Sandra Phillips Rogers ’91 Delivers the 2022 Sunflower Ceremony Commencement Address
Texas Law alumna Sandra Phillips Rogers ’91 returned to the Forty Acres to share words of wisdom with the Class of 2022 at this year’s Sunflower Ceremony. She recalled how her law school experience helped influence her life and encouraged graduates to leave this world a better place than how they found it.
Phillips’ impressive career includes her current position at Toyota Motors North America as vice president, chief legal officer, general counsel and chief diversity officer. Previously she was on the legal team at Pfizer and was a partner in two Houston law firms. Phillips has remained connected to the law school, as a founding member of the Texas Law Center for Women and a current member of the Law School Foundation Board of Trustees.
A full transcript of her remarks is below the video of her speech.
As delivered on Saturday, May 21, 2022:
Thank you very much dean for that exceptionally kind introduction. And hello to everyone. I want to thank Dean Farnsworth, Dean Chesney, members of the faculty, distinguished guests and most of all the graduating Class of 2022!
I’m truly honored by the opportunity to say a few words … on an occasion that represents for many of you, I suspect, a potent mix of excitement, anxiety, pride, relief and exhaustion! At least that’s what I felt on the afternoon when I, myself, was sitting in one of those seats.
In preparation for today, I spoke with a mentor for some guidance. The secret, she said, is to be brief, be brilliant … and be gone. I’ll do my best!
Walking around this campus this afternoon brought back many memories. I deeply appreciate the experience of learning the law here. UT Law was a place where I learned the value of diversity of thought and began a career of standing up for certain truths … for refusing to accept constraints … for challenging convention and being an agent of change. Looking back at where I have come from, it’s an attitude that has served me well.
I grew up in Beaumont, Texas, a small town close to the Louisiana border. Even though my siblings and I were raised in modest surroundings, we were taught to pursue our passions to the fullest, to fulfill our life’s purpose.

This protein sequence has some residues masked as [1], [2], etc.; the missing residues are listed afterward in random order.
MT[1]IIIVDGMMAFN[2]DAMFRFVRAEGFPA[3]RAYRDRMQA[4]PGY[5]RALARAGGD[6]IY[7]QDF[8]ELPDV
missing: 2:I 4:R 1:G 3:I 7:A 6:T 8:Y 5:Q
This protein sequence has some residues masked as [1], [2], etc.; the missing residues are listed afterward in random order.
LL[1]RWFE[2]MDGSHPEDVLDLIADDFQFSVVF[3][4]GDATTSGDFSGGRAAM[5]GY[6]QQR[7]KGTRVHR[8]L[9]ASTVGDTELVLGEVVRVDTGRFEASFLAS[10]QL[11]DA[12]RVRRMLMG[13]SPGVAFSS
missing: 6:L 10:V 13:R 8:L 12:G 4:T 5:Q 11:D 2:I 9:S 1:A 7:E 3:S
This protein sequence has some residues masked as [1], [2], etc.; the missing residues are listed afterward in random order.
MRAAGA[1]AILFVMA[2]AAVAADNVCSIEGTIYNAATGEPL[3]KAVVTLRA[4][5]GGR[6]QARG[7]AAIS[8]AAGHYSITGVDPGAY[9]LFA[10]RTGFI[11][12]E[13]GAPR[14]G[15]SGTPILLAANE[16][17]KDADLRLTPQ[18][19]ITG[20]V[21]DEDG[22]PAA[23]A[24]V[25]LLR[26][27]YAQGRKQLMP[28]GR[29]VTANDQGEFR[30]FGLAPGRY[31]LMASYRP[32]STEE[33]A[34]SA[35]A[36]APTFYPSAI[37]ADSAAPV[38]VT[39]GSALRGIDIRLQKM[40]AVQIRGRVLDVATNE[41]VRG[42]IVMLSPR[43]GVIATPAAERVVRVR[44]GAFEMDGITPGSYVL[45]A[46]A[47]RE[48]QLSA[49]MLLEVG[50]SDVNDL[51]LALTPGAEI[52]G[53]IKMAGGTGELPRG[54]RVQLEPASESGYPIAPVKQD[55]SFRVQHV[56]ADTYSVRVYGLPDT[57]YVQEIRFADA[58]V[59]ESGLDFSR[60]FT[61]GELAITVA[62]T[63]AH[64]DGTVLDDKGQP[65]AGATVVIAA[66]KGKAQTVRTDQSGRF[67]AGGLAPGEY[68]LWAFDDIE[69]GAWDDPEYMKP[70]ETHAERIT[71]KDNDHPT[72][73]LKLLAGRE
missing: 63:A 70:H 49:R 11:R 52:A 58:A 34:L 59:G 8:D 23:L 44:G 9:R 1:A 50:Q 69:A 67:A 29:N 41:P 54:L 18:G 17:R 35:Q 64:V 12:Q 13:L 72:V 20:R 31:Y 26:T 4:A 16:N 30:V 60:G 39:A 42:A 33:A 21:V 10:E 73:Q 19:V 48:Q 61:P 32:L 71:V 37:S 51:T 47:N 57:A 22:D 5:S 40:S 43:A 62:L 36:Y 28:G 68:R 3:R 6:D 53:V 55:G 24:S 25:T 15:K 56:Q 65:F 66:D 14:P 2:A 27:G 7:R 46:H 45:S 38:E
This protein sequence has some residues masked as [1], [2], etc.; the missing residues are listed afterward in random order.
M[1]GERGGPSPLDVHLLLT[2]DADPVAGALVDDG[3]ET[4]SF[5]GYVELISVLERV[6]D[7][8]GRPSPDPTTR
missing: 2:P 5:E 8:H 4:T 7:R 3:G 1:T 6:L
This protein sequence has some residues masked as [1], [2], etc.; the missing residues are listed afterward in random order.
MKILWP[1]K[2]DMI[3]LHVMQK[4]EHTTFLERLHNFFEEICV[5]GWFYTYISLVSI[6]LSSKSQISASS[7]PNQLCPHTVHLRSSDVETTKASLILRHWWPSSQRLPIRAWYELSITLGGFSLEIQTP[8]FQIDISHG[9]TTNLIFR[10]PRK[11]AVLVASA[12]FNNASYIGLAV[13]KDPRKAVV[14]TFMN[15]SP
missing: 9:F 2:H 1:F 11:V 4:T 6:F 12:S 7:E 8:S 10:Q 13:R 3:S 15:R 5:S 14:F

My mother has been a lifelong inspiration. She suspended her own undergraduate studies to get married and have children. But Mama didn’t quit pursuing her dreams. She returned to college as a single parent to obtain her undergraduate degree. Eventually, she earned her master’s degree and started a career as a schoolteacher. To this day, I remember watching her study at the dining room table. It instilled in me the importance of education, hard work and perseverance.
And the day I graduated from UT Law I found my own way to honor her. I made the bold decision to buck the sunflower ceremony tradition and instead wore a cap and gown. It wasn’t easy to find one. And boy was it hot! But Mama had worked hard for me to be there … and that’s what she expected to see. I know many of you also fought hard to make it to this very moment for your family, friends and loved ones. I know I sure did.
But that was hardly the most subversive thing I did during my time at UT Law. In fact, as a 1L, I was a part of the first class at UT Law to boycott the school for a day, demanding more diversity. That’s something students had done for years at some schools, but at the time, it was a shock to the system here.
And so, I’m going to stay true to myself and challenge convention again today. I’m going to suggest … contrary to what you might think, and contrary to what some of you and your family members thought they were paying for … that you have NOT spent the last three years only training to be a lawyer, but rather to serve a much greater purpose. What you’ve REALLY spent three years learning is how to make a difference in the world … how to think rigorously about the problems facing our society … how to untangle the logic of those problems … how to arrive at their solutions … and how to convey those solutions persuasively. To leave this world a better place than how you found it.